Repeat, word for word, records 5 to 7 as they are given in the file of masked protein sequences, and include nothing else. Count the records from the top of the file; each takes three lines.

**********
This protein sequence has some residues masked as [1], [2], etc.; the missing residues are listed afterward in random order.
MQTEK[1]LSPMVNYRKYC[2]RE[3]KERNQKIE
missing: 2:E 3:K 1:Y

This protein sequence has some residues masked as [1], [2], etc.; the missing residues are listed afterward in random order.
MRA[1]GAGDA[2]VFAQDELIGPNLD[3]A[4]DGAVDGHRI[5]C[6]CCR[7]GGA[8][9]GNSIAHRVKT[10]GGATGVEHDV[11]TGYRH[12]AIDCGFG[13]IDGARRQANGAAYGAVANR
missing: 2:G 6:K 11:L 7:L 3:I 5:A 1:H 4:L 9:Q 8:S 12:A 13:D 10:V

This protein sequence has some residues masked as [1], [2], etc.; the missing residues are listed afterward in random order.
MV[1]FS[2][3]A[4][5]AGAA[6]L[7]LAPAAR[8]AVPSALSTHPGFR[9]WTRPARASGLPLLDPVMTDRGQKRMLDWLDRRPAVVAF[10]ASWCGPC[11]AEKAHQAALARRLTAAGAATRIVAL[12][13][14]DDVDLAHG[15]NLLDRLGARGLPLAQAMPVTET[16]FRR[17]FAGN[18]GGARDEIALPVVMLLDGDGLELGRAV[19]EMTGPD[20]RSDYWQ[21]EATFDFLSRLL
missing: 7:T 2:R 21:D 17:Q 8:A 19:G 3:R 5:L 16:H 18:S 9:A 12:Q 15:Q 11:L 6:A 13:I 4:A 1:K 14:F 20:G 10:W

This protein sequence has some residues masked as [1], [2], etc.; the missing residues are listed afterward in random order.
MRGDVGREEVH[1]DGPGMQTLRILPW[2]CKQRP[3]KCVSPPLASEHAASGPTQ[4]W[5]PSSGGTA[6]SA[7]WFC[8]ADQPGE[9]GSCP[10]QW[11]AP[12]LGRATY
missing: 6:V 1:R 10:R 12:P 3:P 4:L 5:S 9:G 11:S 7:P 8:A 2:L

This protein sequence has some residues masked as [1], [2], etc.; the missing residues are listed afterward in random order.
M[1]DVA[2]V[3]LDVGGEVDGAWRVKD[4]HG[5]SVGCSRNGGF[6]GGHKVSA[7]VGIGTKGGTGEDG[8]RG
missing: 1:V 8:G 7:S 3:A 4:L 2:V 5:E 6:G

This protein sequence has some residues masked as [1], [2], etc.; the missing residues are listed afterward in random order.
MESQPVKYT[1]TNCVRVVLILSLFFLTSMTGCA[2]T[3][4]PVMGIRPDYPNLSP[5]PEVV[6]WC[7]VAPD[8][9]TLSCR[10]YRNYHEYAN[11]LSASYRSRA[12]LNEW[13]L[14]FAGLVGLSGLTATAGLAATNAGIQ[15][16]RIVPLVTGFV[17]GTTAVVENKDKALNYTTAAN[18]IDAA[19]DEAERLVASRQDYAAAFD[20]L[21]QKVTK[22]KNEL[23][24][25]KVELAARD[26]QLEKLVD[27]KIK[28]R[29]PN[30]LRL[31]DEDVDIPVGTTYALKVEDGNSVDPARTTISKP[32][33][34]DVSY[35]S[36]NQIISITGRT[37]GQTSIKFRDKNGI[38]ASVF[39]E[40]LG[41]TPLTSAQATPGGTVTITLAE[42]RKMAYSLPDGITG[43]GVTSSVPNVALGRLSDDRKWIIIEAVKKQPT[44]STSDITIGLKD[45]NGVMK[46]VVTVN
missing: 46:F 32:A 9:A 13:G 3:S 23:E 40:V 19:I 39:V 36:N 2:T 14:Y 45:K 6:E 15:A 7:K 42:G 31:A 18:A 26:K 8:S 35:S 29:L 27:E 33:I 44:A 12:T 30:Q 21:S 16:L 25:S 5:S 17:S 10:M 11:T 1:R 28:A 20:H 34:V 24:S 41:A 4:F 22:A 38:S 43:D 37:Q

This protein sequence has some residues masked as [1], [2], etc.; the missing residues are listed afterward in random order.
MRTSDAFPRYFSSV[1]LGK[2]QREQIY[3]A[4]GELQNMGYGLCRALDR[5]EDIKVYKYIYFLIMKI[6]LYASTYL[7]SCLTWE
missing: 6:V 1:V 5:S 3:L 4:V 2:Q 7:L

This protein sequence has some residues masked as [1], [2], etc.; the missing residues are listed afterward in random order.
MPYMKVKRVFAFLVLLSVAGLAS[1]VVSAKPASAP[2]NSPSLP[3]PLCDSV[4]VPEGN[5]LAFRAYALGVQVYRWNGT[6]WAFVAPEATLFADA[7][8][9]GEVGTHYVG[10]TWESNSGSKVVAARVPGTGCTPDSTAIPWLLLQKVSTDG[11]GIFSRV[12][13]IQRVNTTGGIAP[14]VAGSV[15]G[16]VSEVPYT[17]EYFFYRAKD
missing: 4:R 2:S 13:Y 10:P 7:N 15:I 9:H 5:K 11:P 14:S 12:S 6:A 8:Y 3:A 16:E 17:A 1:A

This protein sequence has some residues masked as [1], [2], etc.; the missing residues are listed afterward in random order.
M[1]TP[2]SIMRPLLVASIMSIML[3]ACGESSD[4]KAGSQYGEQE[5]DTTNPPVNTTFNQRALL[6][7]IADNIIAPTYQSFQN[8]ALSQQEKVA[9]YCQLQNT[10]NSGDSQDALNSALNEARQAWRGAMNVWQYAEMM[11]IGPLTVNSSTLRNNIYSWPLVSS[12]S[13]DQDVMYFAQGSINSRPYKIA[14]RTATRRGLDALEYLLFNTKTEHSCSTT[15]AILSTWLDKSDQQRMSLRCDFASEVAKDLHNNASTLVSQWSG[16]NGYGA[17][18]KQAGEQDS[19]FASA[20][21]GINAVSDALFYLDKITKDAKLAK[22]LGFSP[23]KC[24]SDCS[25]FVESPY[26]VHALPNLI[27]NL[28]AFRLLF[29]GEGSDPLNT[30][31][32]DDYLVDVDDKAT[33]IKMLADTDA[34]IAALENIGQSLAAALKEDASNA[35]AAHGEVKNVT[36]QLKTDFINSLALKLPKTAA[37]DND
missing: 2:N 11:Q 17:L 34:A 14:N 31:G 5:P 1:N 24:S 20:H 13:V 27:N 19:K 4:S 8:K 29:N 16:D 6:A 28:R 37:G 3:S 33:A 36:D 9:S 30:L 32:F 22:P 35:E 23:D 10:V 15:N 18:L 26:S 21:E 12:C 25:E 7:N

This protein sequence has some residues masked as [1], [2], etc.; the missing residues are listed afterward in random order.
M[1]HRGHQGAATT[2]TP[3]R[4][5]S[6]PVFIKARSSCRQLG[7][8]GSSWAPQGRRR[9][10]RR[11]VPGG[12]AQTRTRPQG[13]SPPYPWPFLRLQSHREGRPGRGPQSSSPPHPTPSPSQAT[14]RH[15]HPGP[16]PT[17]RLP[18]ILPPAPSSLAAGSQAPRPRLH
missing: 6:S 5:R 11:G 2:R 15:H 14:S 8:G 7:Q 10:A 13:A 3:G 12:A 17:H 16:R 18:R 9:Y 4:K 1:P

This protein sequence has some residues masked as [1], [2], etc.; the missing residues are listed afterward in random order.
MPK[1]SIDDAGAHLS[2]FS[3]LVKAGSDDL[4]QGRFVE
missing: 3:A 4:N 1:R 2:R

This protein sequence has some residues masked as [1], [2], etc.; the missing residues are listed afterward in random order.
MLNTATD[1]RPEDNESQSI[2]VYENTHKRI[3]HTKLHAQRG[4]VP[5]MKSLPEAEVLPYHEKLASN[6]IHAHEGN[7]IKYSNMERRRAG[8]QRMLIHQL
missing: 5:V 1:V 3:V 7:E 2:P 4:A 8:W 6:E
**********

This protein sequence has some residues masked as [1], [2], etc.; the missing residues are listed afterward in random order.
M[1]DVA[2]V[3]LDVGGEVDGAWRVKD[4]HG[5]SVGCSRNGGF[6]GGHKVSA[7]VGIGTKGGTGEDG[8]RG
missing: 1:V 8:G 7:S 3:A 4:L 2:V 5:E 6:G

This protein sequence has some residues masked as [1], [2], etc.; the missing residues are listed afterward in random order.
MESQPVKYT[1]TNCVRVVLILSLFFLTSMTGCA[2]T[3][4]PVMGIRPDYPNLSP[5]PEVV[6]WC[7]VAPD[8][9]TLSCR[10]YRNYHEYAN[11]LSASYRSRA[12]LNEW[13]L[14]FAGLVGLSGLTATAGLAATNAGIQ[15][16]RIVPLVTGFV[17]GTTAVVENKDKALNYTTAAN[18]IDAA[19]DEAERLVASRQDYAAAFD[20]L[21]QKVTK[22]KNEL[23][24][25]KVELAARD[26]QLEKLVD[27]KIK[28]R[29]PN[30]LRL[31]DEDVDIPVGTTYALKVEDGNSVDPARTTISKP[32][33][34]DVSY[35]S[36]NQIISITGRT[37]GQTSIKFRDKNGI[38]ASVF[39]E[40]LG[41]TPLTSAQATPGGTVTITLAE[42]RKMAYSLPDGITG[43]GVTSSVPNVALGRLSDDRKWIIIEAVKKQPT[44]STSDITIGLKD[45]NGVMK[46]VVTVN
missing: 46:F 32:A 9:A 13:G 3:S 23:E 40:V 19:I 39:V 36:N 2:T 14:Y 45:K 6:E 15:A 7:K 42:G 31:A 18:A 26:K 8:S 35:S 29:L 27:E 33:I 44:A 12:T 30:Q 21:S 16:L 25:S 5:S 17:S 10:M 11:T 1:R 28:A 20:H 34:V 24:S 41:A 4:F 22:A 38:S 43:D 37:Q

This protein sequence has some residues masked as [1], [2], etc.; the missing residues are listed afterward in random order.
MRTSDAFPRYFSSV[1]LGK[2]QREQIY[3]A[4]GELQNMGYGLCRALDR[5]EDIKVYKYIYFLIMKI[6]LYASTYL[7]SCLTWE
missing: 6:V 1:V 5:S 3:L 4:V 2:Q 7:L